November 7, 2018 •

County Clerk Who Refused to Sign Marriage Licenses for Gay Couples Loses Reelection Bid

In Kentucky, Rowan County Clerk Kim Davis lost her bid for reelection Tuesday. Davis, who became nationally known when she refused to sign marriage licenses for gay couples, lost to her Democratic challenger by roughly 700 votes. Davis was initially […]

In Kentucky, Rowan County Clerk Kim Davis lost her bid for reelection Tuesday. Davis, who became nationally known when she refused to sign marriage licenses for gay couples, lost to her Democratic challenger by roughly 700 votes.

Davis was initially thrust into the spotlight in 2015, when she was ultimately jailed for five days by U.S. District Judge David Bunning for contempt of court for her continued refusal to grant marriage licenses to gay couples.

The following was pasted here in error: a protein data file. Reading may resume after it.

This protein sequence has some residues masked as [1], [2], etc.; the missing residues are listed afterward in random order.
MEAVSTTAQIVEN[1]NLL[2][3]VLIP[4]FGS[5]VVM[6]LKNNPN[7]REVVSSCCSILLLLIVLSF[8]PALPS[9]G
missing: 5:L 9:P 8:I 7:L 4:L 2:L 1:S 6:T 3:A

She was ultimately released when she promised not to interfere with licenses granted by deputy clerks.

Elwood Caudill Jr., her victorious opponent, is currently the chief deputy property valuation administrator for the county.

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July 7, 2016 •

Ask the Experts – 2016 Party Conventions

Q. In what ways are my company and I allowed to get involved in the 2016 national party conventions? A. The opportunities for individuals and companies to involve themselves in this year’s party conventions are legion, but caution must be […]

John CozineQ. In what ways are my company and I allowed to get involved in the 2016 national party conventions?